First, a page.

Farmers' Market ca. 1979
Vegetables, just picked from the garden, can be as colorful and as totally seductive to the eye as a bouquet of flowers, and bring joy to the palate as well. Such vegetables will abound at the Agricultural Hall grounds in West Tisbury on Saturday morning when the first session of the revived Farmers’ Market is held.
 
Beets and carrots, peas and beans, broccoli and squash and a dozen varieties of lettuce will be on hand at the market along with eggs, and home-baked goods and preserves. A happy hunting ground indeed for the gourmet.
 
This revival of the Farmers’ Market is being organized by Miss Susan Whiting, with the assistance of several interested people. Because of the high price of produce in the stores, there has been a resurgence of interest in vegetable gardening. The home garden often produces a surplus and the Farmers’ Market will be a central outlet for such surpluses and give those without a garden the chance to have vegetables as fresh as if they did. Miss Whiting sent out invitations to participate to about 50 likely people.
 
Anyone can bring produce as long as it is Island grown or Island made. The fee for the day is $1 per person, and the money will be used to cover the cost of mailing, advertising and licensing. Each person must be responsible for his own stand, whether it is the back of a truck or a card table or what have you. Each person must be responsible for his own scales for weighing produce and for cleaning up afterwards. Each person will also set his own prices, though a list of suggested prices from the Farmer’s Bulletin will be posted.
 
“Remember that fresh produce is a luxury item,” says Miss Whiting, “and price your things accordingly.”
 
The Vineyard Conservation Society has volunteered to act as a clearing house of information about the market.
 
The success of the market will depend on the degree of participa­tion, Miss Whiting said, and on the volume and variety of the proffered goods. At present the plan is to hold the market every Saturday but if enough interest is shown, a second market day, probably Tuesday, will be established.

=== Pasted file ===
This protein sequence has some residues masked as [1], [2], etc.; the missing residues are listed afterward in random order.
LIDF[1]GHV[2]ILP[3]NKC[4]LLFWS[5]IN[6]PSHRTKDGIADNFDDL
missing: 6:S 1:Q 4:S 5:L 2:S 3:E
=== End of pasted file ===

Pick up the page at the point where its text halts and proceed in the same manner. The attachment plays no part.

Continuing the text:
The original Farmers’ Market was organized in 1934 as a measure to help the local people during the de­pression. Mrs. Argie Humphreys, Mrs. Orland Davis, Mrs. Daniel Manter and Miss Hilda Austin were the founders. The market was held two days a week and there were 22 booths operating inside the hall. Baked goods, chowder, beans, etc. were sold along with the vegetables. There was also a handicraft booth, where hooked and braided rugs were sold on commission, and cro­cheted and knitted things could be bought. Miss Whiting felt that to­day on the Island there are so many other outlets for crafted things that it was unnecessary to include them in the market.
 
The original Farmers’ Market was disbanded in 1941. It was a casualty of both the gas and sugar ration­ing that occurred during the second World War. The last president of the market was Argie Humphreys, whose tenure was from 1939 to 1941, and it was the Farmers’ Market that started him on his career as a baker. When the market closed, he bought what was then Our Own Bakery in Vineyard Haven and re-christened it the Vineyard Foodshop. The foodshop remained in Vineyard Haven for seven years before Mr. Humphreys built the new store in North Tisbury. It is interesting to conjecture which bud­ding baker bringing a pie or a loaf of bread to the market next Satur­day may find himself or herself catapulted into becoming in the fu­ture the head of such a thriving business as the Vineyard Foodshop.